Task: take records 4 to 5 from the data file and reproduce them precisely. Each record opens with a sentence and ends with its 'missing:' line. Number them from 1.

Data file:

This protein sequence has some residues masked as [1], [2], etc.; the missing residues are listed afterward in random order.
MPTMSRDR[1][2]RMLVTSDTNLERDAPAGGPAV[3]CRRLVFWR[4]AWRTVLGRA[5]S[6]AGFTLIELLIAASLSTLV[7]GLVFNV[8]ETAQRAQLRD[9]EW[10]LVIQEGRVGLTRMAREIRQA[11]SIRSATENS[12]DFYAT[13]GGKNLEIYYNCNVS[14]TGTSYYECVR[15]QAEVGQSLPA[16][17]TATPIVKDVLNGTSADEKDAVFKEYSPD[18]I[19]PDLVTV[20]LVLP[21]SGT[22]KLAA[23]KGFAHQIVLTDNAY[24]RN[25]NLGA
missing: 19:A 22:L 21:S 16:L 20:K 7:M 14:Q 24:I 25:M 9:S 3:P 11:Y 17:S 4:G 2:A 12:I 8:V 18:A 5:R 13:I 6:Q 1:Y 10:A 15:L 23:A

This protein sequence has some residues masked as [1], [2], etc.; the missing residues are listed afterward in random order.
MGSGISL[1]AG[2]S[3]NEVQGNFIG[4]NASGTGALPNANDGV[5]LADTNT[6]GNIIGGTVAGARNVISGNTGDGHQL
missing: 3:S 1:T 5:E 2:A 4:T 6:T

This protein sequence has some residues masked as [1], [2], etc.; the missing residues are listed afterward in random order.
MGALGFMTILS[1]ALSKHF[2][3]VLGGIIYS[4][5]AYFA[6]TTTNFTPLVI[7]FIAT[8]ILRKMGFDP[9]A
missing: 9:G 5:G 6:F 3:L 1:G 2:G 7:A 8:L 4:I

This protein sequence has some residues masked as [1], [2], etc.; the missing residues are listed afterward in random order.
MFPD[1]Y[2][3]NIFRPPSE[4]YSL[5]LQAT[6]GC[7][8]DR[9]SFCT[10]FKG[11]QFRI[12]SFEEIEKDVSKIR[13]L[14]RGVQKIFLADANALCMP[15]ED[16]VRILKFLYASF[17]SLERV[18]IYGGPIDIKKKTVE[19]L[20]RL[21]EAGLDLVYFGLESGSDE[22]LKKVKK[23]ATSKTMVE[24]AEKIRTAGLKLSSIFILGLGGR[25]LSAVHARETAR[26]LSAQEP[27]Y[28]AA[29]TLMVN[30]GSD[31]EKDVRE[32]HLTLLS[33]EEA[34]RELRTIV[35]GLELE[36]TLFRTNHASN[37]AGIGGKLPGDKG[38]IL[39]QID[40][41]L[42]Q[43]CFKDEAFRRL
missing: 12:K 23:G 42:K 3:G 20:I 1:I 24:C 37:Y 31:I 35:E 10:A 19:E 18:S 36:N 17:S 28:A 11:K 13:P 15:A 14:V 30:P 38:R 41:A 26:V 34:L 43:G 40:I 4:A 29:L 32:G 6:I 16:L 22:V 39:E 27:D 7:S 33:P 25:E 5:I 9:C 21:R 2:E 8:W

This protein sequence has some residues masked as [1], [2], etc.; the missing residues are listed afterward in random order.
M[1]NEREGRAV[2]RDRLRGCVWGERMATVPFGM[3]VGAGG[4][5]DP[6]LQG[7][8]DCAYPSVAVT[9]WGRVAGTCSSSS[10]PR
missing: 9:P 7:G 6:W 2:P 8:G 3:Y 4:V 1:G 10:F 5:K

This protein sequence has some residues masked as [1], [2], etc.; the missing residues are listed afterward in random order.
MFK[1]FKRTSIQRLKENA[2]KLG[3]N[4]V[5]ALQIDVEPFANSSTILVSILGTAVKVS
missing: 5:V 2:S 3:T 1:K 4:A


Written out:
This protein sequence has some residues masked as [1], [2], etc.; the missing residues are listed afterward in random order.
MFPD[1]Y[2][3]NIFRPPSE[4]YSL[5]LQAT[6]GC[7][8]DR[9]SFCT[10]FKG[11]QFRI[12]SFEEIEKDVSKIR[13]L[14]RGVQKIFLADANALCMP[15]ED[16]VRILKFLYASF[17]SLERV[18]IYGGPIDIKKKTVE[19]L[20]RL[21]EAGLDLVYFGLESGSDE[22]LKKVKK[23]ATSKTMVE[24]AEKIRTAGLKLSSIFILGLGGR[25]LSAVHARETAR[26]LSAQEP[27]Y[28]AA[29]TLMVN[30]GSD[31]EKDVRE[32]HLTLLS[33]EEA[34]RELRTIV[35]GLELE[36]TLFRTNHASN[37]AGIGGKLPGDKG[38]IL[39]QID[40][41]L[42]Q[43]CFKDEAFRRL
missing: 12:K 23:G 42:K 3:G 20:I 1:I 24:C 37:Y 31:I 35:E 10:A 19:E 18:S 36:N 17:S 28:A 11:K 13:P 15:A 14:V 30:P 38:R 41:A 26:V 34:L 43:G 40:I 4:A 29:L 32:G 6:I 16:L 22:V 39:E 27:D 7:S 33:P 25:E 5:I 9:C 21:R 2:E 8:W

This protein sequence has some residues masked as [1], [2], etc.; the missing residues are listed afterward in random order.
M[1]NEREGRAV[2]RDRLRGCVWGERMATVPFGM[3]VGAGG[4][5]DP[6]LQG[7][8]DCAYPSVAVT[9]WGRVAGTCSSSS[10]PR
missing: 9:P 7:G 6:W 2:P 8:G 3:Y 4:V 1:G 10:F 5:K